In an era where technology and news media often intersect, a ground-breaking series of negotiations are on the horizon. Forefront players in artificial intelligence, including OpenAI, Google, Microsoft, and Adobe, are engaging in dialogues with top media houses to explore collaborations over the use of news content in training their AI technologies.
AI technology meets news content
Publishing magnates like News Corp, Axel Springer, The New York Times, and The Guardian are reported to be in preliminary discussions with the AI giants.
The topic of conversation? The use of copyrighted news material to refine AI technologies like text chatbots and image generators. One suggested arrangement involves the AI firms paying subscription-like fees to the media houses, in exchange for content to develop technologies underpinning chatbots like OpenAI’s ChatGPT and Google’s Bard.
This innovative conversation comes at a time when media groups are voicing concerns about the potential threat AI poses to the journalism industry.
The fear stems from the use of their content by AI companies without legal agreements in place. Already, companies like Stability AI and OpenAI are facing litigation from artists, photo agencies, and coders over alleged copyright infringement.
Charting a new course: Media & AI
A potential agreement between media and AI companies could set a precedent for how news organizations worldwide deal with AI companies.
Industry insiders have underlined the importance of avoiding the pitfalls of the early internet era, when free online articles inadvertently undermined their business models.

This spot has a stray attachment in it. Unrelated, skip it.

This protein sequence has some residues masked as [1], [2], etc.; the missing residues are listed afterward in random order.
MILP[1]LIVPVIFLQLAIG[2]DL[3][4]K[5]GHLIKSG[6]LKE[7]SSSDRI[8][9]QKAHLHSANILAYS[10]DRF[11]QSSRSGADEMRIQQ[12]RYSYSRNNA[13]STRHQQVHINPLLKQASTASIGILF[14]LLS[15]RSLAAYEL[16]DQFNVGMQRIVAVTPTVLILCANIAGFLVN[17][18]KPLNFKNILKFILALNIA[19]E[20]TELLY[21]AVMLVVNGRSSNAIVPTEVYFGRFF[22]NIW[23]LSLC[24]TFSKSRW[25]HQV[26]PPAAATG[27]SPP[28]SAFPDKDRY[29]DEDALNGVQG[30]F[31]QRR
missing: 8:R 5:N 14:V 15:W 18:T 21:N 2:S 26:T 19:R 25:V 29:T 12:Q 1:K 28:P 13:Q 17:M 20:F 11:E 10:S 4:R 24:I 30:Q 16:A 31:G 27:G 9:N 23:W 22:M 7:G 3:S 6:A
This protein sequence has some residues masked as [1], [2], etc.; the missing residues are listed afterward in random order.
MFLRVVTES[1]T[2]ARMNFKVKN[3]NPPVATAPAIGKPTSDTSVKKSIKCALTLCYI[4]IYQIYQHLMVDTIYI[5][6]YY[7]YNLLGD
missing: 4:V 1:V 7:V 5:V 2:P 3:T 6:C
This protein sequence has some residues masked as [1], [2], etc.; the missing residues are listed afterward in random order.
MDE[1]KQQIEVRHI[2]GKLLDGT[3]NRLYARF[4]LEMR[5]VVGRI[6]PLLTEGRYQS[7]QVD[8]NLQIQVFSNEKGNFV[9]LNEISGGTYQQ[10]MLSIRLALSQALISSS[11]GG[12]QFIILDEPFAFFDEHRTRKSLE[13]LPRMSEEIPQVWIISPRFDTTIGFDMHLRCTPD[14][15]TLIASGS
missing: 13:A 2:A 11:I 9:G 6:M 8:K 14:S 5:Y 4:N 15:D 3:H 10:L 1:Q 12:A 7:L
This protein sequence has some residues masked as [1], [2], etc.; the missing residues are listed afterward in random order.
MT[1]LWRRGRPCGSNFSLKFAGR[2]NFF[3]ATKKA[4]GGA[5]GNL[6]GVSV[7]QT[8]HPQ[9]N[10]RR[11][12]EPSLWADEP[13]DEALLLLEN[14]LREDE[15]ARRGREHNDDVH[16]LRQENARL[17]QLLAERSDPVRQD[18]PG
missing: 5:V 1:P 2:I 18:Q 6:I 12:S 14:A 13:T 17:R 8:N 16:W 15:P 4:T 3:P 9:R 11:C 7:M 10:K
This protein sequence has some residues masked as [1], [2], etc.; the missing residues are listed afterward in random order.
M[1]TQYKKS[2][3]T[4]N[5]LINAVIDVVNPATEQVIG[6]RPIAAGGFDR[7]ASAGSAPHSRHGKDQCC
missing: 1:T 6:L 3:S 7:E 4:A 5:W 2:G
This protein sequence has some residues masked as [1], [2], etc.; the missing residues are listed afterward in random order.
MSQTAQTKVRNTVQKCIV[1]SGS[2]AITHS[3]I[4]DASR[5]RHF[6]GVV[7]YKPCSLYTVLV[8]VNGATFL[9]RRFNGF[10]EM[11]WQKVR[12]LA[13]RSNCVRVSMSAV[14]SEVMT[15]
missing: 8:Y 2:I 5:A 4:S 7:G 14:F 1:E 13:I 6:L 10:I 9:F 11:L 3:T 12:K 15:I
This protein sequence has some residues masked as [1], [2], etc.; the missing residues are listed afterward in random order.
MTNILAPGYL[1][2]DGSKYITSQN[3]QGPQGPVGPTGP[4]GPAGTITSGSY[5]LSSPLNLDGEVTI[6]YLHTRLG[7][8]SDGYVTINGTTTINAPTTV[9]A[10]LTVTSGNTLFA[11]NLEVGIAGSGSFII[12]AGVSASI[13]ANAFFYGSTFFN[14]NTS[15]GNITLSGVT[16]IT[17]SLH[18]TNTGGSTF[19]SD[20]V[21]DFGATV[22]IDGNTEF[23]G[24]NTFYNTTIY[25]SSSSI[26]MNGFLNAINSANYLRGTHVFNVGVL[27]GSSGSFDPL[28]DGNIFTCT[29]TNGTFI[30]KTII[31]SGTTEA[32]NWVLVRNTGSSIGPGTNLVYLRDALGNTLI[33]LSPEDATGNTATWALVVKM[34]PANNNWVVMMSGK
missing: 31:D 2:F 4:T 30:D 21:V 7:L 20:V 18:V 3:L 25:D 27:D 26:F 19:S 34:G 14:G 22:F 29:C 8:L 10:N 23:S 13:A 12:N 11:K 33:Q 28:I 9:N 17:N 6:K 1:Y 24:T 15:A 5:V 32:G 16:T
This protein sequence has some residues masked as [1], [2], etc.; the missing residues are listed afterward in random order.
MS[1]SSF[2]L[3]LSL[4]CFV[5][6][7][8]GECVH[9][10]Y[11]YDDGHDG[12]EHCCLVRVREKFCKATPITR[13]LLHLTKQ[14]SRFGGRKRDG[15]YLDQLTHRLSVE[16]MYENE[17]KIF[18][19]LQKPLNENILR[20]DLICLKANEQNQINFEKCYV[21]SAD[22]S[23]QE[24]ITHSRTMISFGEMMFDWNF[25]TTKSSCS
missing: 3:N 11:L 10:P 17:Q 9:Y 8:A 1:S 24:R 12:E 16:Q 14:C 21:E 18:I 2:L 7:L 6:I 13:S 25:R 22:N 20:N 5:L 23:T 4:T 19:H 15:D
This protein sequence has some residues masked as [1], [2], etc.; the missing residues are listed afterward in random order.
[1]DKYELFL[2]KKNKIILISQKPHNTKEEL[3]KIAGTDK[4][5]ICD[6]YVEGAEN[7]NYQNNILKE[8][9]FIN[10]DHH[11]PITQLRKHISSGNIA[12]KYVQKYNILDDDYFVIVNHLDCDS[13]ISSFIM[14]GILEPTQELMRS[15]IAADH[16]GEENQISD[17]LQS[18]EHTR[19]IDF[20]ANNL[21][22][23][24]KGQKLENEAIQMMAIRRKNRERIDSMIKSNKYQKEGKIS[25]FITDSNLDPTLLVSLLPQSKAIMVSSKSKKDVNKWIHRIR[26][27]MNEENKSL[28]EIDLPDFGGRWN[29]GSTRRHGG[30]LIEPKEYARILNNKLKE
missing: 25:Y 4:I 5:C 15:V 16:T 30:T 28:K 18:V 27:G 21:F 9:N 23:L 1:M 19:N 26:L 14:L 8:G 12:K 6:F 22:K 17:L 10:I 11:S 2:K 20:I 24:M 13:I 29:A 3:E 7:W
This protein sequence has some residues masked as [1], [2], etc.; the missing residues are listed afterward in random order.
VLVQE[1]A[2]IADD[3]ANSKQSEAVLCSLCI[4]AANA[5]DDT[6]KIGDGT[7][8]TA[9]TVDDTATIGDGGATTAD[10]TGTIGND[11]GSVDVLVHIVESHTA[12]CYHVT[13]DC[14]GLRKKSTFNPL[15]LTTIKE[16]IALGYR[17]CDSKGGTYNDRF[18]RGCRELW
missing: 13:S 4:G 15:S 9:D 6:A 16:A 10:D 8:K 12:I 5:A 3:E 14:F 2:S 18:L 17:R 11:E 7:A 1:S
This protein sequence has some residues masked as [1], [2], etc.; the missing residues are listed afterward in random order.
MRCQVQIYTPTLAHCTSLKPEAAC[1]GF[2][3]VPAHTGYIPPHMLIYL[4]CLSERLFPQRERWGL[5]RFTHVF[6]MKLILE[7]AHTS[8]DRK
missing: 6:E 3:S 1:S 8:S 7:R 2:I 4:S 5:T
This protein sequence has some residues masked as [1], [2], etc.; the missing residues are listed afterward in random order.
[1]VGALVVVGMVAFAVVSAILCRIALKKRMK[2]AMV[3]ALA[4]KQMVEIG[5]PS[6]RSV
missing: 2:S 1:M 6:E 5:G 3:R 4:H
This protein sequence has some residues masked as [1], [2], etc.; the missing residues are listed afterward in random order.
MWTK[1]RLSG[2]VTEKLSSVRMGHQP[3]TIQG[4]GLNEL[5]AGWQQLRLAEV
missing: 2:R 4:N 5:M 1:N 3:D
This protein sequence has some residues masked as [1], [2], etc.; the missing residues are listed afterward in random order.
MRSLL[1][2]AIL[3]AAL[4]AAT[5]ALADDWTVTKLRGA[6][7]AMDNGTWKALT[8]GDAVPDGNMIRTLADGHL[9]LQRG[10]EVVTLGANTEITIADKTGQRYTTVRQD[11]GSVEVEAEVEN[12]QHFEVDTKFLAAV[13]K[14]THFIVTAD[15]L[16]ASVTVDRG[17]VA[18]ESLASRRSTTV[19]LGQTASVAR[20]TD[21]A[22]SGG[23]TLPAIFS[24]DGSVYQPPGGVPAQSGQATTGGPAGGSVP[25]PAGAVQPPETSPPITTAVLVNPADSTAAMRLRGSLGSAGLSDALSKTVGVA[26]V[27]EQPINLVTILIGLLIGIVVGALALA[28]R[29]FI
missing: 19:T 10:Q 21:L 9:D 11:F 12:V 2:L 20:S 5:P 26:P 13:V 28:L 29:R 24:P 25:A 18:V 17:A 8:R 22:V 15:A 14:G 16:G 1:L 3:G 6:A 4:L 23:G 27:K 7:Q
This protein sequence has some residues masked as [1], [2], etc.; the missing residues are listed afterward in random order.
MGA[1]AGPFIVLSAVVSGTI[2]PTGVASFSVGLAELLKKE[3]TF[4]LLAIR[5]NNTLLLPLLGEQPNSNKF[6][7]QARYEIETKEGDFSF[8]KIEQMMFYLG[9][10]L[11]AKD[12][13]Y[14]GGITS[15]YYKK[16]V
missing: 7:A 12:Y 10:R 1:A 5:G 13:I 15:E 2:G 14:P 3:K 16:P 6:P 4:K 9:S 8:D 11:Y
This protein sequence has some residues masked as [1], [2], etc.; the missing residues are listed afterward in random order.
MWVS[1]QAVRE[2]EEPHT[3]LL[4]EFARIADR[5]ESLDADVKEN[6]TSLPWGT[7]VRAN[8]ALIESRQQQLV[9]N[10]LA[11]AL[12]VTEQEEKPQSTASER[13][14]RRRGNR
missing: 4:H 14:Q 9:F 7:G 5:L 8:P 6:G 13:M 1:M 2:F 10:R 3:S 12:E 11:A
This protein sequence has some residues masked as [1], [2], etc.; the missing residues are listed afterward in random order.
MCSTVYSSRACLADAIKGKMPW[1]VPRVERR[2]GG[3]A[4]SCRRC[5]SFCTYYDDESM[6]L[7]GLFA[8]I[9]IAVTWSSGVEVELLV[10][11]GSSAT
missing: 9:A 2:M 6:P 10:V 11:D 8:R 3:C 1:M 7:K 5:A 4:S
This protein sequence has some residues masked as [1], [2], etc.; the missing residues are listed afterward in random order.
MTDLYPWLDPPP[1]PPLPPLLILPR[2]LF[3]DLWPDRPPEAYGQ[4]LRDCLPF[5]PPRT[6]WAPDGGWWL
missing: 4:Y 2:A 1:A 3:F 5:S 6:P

Big tech firms, including Google and Facebook, leveraged this freely available information to create thriving online advertising businesses.
The ongoing discussions seek to develop a suitable pricing model for news content used as training data for AI models. The broad range currently under consideration is between $5 million and $20 million annually.
Mathias Döpfner, chief executive of Axel Springer, advocates for a “quantitative” model, akin to the music industry, where radio stations, clubs, and streaming services pay record labels each time a song is played.
The increasingly popular generative AI has provoked concerns in the news industry due to its ability to generate persuasive, human-like text.
Google, for example, recently launched a generative search function, which showcases an AI-written information box above its traditional web link format.
Google is spearheading negotiations with UK-based media companies like The Guardian and NewsUK. It has existing partnerships with numerous media firms, using content data to optimize its search engine and train its large language models.
OpenAI, too, has entered the dialogue, with CEO Sam Altman engaging with News Corp and The New York Times about potential collaboration possibilities.
The challenge lies in developing a financial model for using news content to train AI, which is proving to be a complex task. As a result of the somewhat secretive nature of product launches by tech companies, the media industry is playing catch-up, negotiating payments retroactively.
Despite the complications, there’s optimism that agreements will be reached. Both media and AI companies are aware of the impending wave of regulation and understand that finding a mutually beneficial solution is in the best interest of maintaining a healthy digital ecosystem.
As AI continues to weave its way into journalism and newsrooms, this meeting of minds could be the first step towards a more collaborative and symbiotic relationship between technology and news media.